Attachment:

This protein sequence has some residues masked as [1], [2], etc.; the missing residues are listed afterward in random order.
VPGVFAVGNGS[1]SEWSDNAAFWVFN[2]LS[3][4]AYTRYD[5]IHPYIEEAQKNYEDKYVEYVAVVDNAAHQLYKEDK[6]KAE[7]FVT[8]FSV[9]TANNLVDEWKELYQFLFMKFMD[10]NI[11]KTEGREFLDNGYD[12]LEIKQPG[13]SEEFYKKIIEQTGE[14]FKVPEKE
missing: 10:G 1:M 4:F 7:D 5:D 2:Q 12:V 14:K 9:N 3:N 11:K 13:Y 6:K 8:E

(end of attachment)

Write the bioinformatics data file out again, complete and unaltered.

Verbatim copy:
This protein sequence has some residues masked as [1], [2], etc.; the missing residues are listed afterward in random order.
VPGVFAVGNGS[1]SEWSDNAAFWVFN[2]LS[3][4]AYTRYD[5]IHPYIEEAQKNYEDKYVEYVAVVDNAAHQLYKEDK[6]KAE[7]FVT[8]FSV[9]TANNLVDEWKELYQFLFMKFMD[10]NI[11]KTEGREFLDNGYD[12]LEIKQPG[13]SEEFYKKIIEQTGE[14]FKVPEKE
missing: 10:G 1:M 4:F 7:D 5:D 2:Q 12:V 14:K 9:N 3:N 11:K 13:Y 6:K 8:E